Standard clinical gait analysis protocols usually limit to test self-selected speed gait: this approach is generally valid and permits time and cost saving. Yet, the literature evidences suggest that some pathologies (especially at onset or subclinical level) may not primarily affect plain gait, but more demanding locomotor tasks. In the present study we therefore propose a multiple-task gait analysis protocol including: self-selected, increased and decreased speed gait; walking on toes; walking on heels; step ascending and step descending, and apply it to 40 healthy subjects (20 aged 6-17, 20 aged 22-72) thus building extensive reference data set. Published studies already report normative data for some of these tasks, but inhomogeneously (due to different collecting methods and biomechanical models, population characteristics, nature of data). We verify a good correlation between our results and those presented by Schwartz et al. (2008)  in their study providing extensive data on the effect of walking speed on the gait of healthy children. In discussing the results, the rationale and effectiveness of each task is confirmed, and we supply an electronic addendum with comprehensive kinematic, kinetic and electromyographic normative data for the considered population, along with a set of reference parameters and related statistical analysis, as a premise for further applications on pathological subjects.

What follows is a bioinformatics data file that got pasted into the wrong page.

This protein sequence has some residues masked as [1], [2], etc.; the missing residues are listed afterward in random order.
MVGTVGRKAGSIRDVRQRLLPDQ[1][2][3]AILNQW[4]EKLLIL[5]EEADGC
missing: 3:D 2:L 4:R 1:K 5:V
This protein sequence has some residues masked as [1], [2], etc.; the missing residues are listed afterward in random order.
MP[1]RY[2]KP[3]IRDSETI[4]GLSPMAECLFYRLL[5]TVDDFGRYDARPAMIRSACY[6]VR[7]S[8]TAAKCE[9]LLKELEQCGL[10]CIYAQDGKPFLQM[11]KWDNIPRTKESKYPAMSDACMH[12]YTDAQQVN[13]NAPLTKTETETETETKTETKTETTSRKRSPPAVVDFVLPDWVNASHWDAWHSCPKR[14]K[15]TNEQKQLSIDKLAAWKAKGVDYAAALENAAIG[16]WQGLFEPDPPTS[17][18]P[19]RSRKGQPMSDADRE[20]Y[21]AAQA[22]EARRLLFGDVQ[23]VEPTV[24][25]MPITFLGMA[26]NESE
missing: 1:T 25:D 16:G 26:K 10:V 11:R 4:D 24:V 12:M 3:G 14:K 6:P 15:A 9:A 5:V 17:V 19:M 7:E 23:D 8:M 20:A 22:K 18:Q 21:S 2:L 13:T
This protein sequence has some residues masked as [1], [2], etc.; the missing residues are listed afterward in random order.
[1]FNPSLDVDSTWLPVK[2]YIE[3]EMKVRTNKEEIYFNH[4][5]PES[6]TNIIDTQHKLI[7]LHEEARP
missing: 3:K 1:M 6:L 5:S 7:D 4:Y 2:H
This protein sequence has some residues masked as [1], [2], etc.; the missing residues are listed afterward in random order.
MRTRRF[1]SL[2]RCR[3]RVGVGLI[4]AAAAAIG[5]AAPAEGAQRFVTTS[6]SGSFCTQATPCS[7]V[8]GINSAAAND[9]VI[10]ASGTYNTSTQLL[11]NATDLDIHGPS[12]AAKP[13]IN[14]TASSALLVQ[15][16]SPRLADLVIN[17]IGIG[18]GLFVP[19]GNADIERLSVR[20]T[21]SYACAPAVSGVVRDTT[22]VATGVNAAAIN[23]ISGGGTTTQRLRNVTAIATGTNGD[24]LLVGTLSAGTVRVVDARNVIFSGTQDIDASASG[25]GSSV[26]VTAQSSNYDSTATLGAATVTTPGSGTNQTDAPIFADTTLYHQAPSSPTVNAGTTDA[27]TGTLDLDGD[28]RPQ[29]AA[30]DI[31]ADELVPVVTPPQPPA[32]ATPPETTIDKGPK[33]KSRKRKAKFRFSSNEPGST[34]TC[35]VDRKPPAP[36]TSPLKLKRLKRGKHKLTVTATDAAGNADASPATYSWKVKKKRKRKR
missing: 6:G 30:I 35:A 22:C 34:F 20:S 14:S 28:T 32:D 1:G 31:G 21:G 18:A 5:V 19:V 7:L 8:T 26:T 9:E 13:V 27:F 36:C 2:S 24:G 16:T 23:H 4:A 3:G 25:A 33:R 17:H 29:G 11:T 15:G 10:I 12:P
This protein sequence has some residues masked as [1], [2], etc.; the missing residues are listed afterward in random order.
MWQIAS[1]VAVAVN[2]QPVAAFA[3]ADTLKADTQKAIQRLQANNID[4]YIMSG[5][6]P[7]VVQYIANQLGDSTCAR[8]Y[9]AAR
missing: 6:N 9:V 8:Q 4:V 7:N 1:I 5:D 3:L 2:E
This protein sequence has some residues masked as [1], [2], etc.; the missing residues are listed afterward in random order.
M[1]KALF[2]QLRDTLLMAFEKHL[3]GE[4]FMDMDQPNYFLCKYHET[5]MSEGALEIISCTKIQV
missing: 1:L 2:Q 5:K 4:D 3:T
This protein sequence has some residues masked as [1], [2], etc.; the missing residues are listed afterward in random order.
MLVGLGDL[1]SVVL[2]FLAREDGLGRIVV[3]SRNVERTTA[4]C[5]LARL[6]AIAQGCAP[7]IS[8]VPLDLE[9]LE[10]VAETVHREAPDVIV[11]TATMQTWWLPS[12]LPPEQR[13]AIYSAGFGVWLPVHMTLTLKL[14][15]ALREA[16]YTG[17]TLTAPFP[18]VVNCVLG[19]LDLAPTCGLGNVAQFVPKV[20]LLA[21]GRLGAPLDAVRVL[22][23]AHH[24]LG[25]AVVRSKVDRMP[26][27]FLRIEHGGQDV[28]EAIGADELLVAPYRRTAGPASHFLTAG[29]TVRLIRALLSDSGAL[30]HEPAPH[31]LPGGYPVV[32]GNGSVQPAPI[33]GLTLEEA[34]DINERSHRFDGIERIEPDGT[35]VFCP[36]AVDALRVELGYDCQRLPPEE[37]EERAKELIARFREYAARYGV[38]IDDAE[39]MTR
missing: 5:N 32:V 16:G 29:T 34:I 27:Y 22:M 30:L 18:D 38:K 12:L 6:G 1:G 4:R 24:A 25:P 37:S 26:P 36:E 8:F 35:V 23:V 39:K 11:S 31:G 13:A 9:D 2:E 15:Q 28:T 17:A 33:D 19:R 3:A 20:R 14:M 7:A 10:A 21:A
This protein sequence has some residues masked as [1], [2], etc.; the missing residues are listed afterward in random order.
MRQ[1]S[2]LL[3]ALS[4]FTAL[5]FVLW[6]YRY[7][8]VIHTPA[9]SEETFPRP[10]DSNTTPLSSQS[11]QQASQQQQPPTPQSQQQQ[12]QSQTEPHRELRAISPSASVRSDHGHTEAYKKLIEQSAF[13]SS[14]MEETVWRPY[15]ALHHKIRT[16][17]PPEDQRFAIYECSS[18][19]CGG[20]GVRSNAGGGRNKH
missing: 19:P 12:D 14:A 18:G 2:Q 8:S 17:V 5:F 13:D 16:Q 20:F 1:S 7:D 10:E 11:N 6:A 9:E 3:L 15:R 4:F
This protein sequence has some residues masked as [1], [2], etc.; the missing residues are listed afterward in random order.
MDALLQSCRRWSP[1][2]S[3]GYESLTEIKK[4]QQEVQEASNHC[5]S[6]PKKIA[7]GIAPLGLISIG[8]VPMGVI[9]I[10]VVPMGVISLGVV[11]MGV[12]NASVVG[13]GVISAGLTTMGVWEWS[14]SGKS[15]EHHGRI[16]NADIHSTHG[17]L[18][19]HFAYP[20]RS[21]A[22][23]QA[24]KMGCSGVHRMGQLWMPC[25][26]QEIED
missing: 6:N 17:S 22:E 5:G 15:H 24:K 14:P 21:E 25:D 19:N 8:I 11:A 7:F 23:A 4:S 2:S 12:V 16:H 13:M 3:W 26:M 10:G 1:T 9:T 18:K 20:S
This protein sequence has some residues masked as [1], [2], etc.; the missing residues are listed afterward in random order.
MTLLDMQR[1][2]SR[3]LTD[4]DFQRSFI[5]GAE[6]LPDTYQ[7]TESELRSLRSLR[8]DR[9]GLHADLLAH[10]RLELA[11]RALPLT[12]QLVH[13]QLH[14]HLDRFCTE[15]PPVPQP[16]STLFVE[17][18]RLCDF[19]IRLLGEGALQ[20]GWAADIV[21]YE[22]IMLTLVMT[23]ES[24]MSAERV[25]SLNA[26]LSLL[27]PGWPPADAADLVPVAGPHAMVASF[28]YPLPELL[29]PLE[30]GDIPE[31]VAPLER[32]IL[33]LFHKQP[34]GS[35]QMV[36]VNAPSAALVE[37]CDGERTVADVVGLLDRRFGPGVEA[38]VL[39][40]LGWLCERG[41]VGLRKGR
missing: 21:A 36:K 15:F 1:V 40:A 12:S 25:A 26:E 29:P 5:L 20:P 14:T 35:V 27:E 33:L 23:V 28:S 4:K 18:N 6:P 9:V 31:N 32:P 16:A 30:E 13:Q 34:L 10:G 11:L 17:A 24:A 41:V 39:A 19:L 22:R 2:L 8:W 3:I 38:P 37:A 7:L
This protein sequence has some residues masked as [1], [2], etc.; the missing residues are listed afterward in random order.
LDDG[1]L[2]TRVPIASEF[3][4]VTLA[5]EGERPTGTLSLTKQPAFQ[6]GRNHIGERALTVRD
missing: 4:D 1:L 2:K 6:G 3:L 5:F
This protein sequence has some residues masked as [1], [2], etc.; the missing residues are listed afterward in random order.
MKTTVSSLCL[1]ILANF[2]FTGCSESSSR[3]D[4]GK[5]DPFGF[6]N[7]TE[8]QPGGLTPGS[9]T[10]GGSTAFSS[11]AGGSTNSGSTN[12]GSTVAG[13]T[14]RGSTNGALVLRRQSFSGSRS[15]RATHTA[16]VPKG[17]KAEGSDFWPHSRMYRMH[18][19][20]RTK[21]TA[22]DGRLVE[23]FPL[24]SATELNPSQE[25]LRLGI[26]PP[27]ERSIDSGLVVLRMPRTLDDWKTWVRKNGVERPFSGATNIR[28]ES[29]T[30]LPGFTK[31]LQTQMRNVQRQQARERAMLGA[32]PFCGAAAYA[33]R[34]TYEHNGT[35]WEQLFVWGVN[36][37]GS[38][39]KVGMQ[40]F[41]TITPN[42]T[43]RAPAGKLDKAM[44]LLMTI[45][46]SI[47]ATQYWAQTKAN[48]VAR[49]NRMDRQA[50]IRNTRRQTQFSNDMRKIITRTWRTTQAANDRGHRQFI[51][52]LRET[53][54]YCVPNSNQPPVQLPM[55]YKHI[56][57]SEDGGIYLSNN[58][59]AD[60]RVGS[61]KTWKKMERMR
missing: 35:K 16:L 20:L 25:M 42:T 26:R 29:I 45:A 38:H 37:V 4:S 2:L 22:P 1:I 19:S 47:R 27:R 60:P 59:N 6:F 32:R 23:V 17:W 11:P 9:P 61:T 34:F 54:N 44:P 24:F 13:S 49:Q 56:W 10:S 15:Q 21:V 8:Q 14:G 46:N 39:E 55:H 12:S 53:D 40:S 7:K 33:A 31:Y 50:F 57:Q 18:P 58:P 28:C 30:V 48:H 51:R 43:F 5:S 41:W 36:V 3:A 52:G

- Clinical decision making
- Gait analysis
- Step negotiation
ASJC Scopus subject areas
- Orthopedics and Sports Medicine